Fun Regency Facts
I'm often asked "Jen, why did you chose the Regency time period
to set your book Notorious Angel?" Or even, when is the Regency
time? The short answer is of all the times and places outside my own, I
just happen to like Regency England. Here's a few reasons why:
1. When was Regency England?
Officially the Regency was 1811 - 1820 when Prince George (called
"Prinny") was named Head of State for his presumed insane
father King George III - the very same Mad King George our brash
American Colonies had the audacity to rebel against. Unofficially,
Regency times in books are between 1800 - 1830.
2. So what's so special about Regency England?
Jane Austen invented the romance genre with books such as Pride
And Prejudice, Northanger Abbey and Sense And Sensibility.
Napoleon Bonaparte had conquered half of Europe and threatened to take
over the world much as Hitler did in the earlier part of the 20th
century. Sir Walter Raleigh gave us medieval fantasy in Ivanhoe.
Mary Shelley brought us horror with the infamous Frankenstein.
America's Star Spangled Banner was born on the deck of a ship in
the middle of the Baltimore Harbor overlooking Fort McHenry as the
feared English Navy burned Washington D.C. to the ground. Buckingham
Palace and Brighton Pavilion were designed and built by architect John
Nash to please the Prince Regent. In short, most of what we think of
today as traditional was all created back then.
3. Ok, name some new traditional things, Jen.
Did you know the watercloset (British for bathroom with a toilet)
was invented in Regency England? The first watercloset appeared in
London aristocratic houses in 1812. Typical locations were under the
staircases or behind the master's study, locations often found in
Victorian houses and bed & breakfasts in historic homes. Having a
watercloset back then was a sign of wealth and progressiveness.
How about the railroad? The very first steam engine pulley debuted in
1816. The first railroad line ran in 1821. Before then the only method
of travel was good old fashioned horse and carriage.
4. Today the lambada is the "forbidden dance". I bet
you'll never guess what it was in the Spring of 1813.
The waltz. Yes, before London's social season of 1813 the only dancing
was done in group line form called a quadrille, somewhat similar to a
modern country square dance. Having a man and woman embrace for an
entire 4 minutes in the middle of a crowded dance floor was beyond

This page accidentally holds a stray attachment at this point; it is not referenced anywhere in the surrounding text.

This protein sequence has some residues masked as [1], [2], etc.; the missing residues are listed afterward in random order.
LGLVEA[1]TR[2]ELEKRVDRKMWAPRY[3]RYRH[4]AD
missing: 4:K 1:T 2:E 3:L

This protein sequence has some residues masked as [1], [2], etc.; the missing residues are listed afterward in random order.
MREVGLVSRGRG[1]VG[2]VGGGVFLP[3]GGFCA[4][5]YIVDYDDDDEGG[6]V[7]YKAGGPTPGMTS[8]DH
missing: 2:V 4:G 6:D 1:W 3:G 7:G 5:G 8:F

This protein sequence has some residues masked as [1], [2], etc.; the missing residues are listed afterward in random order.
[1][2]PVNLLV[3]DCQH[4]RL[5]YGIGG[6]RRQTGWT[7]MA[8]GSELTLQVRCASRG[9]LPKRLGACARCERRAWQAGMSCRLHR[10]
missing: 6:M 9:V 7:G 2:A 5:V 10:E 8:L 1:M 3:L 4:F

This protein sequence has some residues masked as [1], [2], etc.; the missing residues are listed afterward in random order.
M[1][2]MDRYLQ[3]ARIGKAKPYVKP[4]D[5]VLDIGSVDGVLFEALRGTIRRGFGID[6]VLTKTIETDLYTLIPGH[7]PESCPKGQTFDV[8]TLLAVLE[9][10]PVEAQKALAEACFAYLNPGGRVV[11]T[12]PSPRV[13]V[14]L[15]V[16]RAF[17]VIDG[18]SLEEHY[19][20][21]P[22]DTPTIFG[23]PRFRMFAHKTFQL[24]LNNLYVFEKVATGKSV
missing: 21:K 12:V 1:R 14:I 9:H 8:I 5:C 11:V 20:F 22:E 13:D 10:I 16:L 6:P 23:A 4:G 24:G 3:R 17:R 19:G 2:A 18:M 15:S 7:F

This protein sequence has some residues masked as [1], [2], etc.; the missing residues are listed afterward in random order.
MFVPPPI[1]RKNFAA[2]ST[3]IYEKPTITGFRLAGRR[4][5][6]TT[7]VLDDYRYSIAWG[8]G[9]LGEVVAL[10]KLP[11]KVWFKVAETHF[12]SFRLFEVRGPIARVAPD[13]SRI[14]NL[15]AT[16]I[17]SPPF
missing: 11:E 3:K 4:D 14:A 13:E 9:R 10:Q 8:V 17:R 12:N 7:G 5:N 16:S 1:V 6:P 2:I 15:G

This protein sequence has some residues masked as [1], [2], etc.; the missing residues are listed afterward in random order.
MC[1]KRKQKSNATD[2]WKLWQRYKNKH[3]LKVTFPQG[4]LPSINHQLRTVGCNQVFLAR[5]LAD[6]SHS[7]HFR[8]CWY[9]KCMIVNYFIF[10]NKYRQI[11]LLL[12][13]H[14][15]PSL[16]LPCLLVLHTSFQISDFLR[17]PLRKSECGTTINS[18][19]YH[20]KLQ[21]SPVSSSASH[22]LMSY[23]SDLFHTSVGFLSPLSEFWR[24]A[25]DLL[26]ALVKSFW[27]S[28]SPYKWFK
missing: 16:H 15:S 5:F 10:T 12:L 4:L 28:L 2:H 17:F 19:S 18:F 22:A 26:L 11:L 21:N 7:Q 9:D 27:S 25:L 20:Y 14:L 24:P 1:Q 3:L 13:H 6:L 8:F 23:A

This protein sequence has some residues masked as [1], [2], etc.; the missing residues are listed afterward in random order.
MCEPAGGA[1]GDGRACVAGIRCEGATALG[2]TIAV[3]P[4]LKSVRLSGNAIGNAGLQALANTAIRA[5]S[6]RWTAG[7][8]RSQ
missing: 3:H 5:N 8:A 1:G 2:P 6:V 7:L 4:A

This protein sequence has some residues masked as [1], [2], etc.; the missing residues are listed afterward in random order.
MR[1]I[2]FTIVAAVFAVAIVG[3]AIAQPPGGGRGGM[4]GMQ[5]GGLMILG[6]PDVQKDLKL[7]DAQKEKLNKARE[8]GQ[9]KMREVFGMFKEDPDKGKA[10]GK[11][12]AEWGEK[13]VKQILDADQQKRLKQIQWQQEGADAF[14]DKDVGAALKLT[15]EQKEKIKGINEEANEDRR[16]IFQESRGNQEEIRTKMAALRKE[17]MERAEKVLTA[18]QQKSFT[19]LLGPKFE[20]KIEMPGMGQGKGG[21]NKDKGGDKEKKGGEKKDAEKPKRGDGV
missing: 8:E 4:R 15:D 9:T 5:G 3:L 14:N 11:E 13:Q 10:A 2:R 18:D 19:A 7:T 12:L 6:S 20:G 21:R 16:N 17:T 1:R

scandalous. Where did this decadent dance come from? Good old Vienna,
Austria along with that notoriously emotional composer of the day
5. The War. In the modern era we think of World War II as the
infamous "War". But from 1800 - 1815, the world was battling
another egomaniacal warmonger.
Napoleon Bonaparte had started out a young, enterprising soldier in
an age of great political and economic turmoil for his country France.
Much like Hitler captivated the Germans with his grand plans for their
homeland, Napoleon charmed the French into reclaiming the legendary
kingdom of King Charlemagne. To do it, he marched across the borders of
his neighbors and claimed everything in sight. Spain, Germany, the
Netherlands, all fell to the might of Old Boney's army. In 1802, he set
his sights on England as the jewel of the crown. Only the skilled sea
defense by Lord Admiral Nelson at Trafalgar (where Trafalgar Square gets
its meaning from) saved the British Isles. And like Hitler's Nazi
Germany, only a union of allies defeated Napoleon at long lost. In June
1815, the infamous Battle of Waterloo saw the end of Napoleon's campaign
at the hands of the English, Prussians and Austrians led by the Duke of
Wellington himself. I bet you also didn't know the 1812 Overture played
on virtually every 4th of July was written to commemorate Napoleon's
bold invasion of Russia in the same year. It was this failed invasion
that led to Napoleon's eventual downfall. There is one major difference
between Napoleon and Hitler. Despite his warmongering, Napoleon was a
skilled social architect who founded the basis for civil government in
Europe and long after his death the French still revered Bonaparte as a
6. But why should an American care about Regency England?
As I mentioned before it was during 1812 that Francis Scott Key
penned the poem The Star Spangled Banner. The story of how it was
written was one of the first history lessons I learned as a child in
Maryland. It turns out a lot of interesting things were happening in my
home town in Regency times. Our legendary Clipper ships were being
designed and built for fast Atlantic travel to England and back. A
Clipper ship could haul cargo across the sea in a mere 4 weeks while it
took the old frigates (usually what we think of as pirate ships), 6-8
weeks to do the same. Baltimore's shipyards and harbor were prime
outlets for these speedy ships. Enterprising captains employed a fleet
of Clipper ships to build shipping empires during the day.
7. Highway robbery was an art form.
In the beginning of my novel Notorious Angel I use the phrase
"Stand and deliver." While centuries old by the start of the
book, this was a common phrase used to strike fear in the hearts of
travelers. It meant you'd just been plucked by a roadside thief called a
highwayman. Either you stopped, dismounted your horse or carriage to
stand and deliver your valuables to the thief or risked a bullet in the
heart. While most highwaymen did their business and left their victims
in one piece, a few seedy fellows risked life and limb to violently do
away with all witnesses. The punishment for highway robbery was summary
execution with your body hung at the crossroads to town and left to rot
as a warning to all other would-be highwayman. An equal fate awaited
those caught for piracy.
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